GUEST BLOGGER LAURA GEHL
Have you heard about “climate anxiety”? Climate anxiety, or eco-anxiety, is distress about global warming and climate change. Many young people worry about these topics. And some worry to the extent that they feel depressed or hopeless as a result.
1. Meet climate warriors
One way to help students who are anxious about our changing climate is by sharing books with hopeful messages—books reinforcing the idea that we are not too late to make a difference. In CLIMATE WARRIORS, students can read profiles of fourteen different scientists tackling the problem of climate change from different directions.
Do you have students who are interested in computers or artificial intelligence? They might want to read about David Rolnick, who uses the power of AI to fight climate change.
Do you have students interested in how people think? They might like to read about Shahzeen Attari, a psychology expert who studies how we can get people to change behaviors that are contributing to climate change.
Or maybe you have students who enjoy the outdoors? Introduce them to Lisa Windham-Myers or Ryan Emanuel. Lisa gets muddy studying wetlands. Ryan travels to jungles and mountains studying water, climate, and how communities can best adapt to climate change.
Your students can also find scientists figuring out how to make better fuels for cars and airplanes, how to design climate-friendly cities, and how to power the world using only wind, water, and sunlight.
2. Make a list
Another approach to helping students who worry about our climate is to figure out ways they themselves can help fight climate change (no matter what age they are!). In CLIMATE WARRIORS, each scientist’s profile ends with a suggestion of how students can take action related to that scientist’s work. For example, Natalie Rubio is trying to grow meat in a lab because farming animals for meat contributes to climate change. Students might then be inspired to try cooking a vegetarian meal or making vegetarian lunches to bring to school.
Together as a class, brainstorm ideas of actions students can take to help fight climate change right now—from composting to riding a bike instead of asking for a ride to planting a school garden.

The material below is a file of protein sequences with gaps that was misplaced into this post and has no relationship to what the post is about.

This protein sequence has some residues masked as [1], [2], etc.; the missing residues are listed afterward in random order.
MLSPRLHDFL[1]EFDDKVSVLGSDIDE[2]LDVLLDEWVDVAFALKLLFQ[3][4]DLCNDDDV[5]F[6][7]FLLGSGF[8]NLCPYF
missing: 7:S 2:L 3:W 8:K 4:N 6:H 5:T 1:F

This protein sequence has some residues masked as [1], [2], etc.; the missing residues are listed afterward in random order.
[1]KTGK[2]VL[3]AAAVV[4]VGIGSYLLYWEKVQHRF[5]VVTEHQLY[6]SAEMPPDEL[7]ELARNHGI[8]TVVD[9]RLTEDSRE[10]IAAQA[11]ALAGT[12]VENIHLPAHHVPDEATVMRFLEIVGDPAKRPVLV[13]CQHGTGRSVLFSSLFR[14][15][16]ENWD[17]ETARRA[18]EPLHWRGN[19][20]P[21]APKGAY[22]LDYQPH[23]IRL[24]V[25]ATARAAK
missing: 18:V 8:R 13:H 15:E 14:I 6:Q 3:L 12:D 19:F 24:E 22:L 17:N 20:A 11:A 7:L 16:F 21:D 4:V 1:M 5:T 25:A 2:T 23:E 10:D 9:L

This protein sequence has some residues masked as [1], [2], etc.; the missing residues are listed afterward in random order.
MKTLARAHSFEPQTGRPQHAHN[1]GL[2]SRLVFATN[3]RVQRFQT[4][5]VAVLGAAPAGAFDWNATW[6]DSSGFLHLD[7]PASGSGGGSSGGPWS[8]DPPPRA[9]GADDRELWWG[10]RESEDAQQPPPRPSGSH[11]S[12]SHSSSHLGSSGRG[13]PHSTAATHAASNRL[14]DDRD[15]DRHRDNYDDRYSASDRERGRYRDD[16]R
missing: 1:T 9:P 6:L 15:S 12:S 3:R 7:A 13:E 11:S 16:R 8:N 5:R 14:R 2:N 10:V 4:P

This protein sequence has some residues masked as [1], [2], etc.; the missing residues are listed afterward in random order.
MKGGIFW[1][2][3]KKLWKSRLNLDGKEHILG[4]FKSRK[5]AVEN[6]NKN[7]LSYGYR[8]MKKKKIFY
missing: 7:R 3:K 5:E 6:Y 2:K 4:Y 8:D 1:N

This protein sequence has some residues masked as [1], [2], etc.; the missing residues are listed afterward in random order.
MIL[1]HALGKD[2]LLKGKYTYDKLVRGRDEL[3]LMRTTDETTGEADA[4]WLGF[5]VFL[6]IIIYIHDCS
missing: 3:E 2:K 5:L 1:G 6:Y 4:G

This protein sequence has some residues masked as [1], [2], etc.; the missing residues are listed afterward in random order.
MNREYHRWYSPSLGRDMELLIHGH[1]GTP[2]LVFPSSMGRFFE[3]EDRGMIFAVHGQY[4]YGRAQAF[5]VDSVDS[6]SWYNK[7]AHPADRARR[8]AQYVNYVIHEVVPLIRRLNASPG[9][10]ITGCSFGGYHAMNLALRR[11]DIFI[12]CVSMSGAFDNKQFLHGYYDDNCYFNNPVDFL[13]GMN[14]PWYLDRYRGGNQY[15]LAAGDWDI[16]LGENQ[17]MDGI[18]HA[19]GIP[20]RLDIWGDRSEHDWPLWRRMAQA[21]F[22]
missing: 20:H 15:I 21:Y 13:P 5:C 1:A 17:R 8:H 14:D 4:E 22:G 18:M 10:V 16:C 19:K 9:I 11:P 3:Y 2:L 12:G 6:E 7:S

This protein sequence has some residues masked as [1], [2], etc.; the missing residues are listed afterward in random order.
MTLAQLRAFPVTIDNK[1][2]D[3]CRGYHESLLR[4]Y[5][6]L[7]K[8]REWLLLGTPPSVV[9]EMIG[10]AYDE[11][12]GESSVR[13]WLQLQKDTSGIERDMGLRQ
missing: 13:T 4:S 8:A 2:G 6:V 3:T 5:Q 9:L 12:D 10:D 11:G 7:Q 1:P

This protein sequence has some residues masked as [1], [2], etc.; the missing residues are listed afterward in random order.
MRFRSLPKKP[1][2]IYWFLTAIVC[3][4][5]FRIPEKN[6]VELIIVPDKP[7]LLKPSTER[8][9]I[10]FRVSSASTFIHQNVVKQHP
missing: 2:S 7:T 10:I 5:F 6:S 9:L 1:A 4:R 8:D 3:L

3. Write a letter
Many of the scientists in CLIMATE WARRIORS talk about how important government action is in addition to scientific research. Scientific research is usually focused on long-term solutions, and government actions can fight climate change in the short-term. You can help empower your students to help fight climate change by teaching them how to write to their elected officials.
Ask students what concrete actions they would like their elected officials to take. For example, maybe your students want their gas-powered school buses to be replaced with electric school buses. Or maybe they want new schools being built in your area to be constructed with solar panels.
Figure out which elected officials to write to. Depending on the issues students want to write about, you might be writing to the mayor, county council members, the governor, a state senator, and/or a US. Senator or representative.
Write the letter. For younger students, you could write a letter together as a class. For older students, each student can write their own letter. The more letters a government official receives, the more likely they are to listen!
You can find help with how to format your letter at the back of CLIMATE WARRIORS. You can download a guide here.
Writing a letter to their elected officials is an activity that makes students feel more in control and that can actually lead to real change. Officials will almost always write back.. Students will know their voices are being heard (be sure to use your school mailing or email address, not your students’ personal addresses). As a bonus, once your students know how to write to their elected officials, they are not limited to writing about climate change. They can write additional letters about any other issues they care about!
Laura Gehl is a former teacher and the award-winning author of more than forty fiction and nonfiction books for young readers. She lives in Maryland with her husband, four kids, and ever-growing stashes of books and dark chocolate. Visit Laura online at lauragehl.com or connect with her on X/Instagram/Bluesky @AuthorLauraGehl.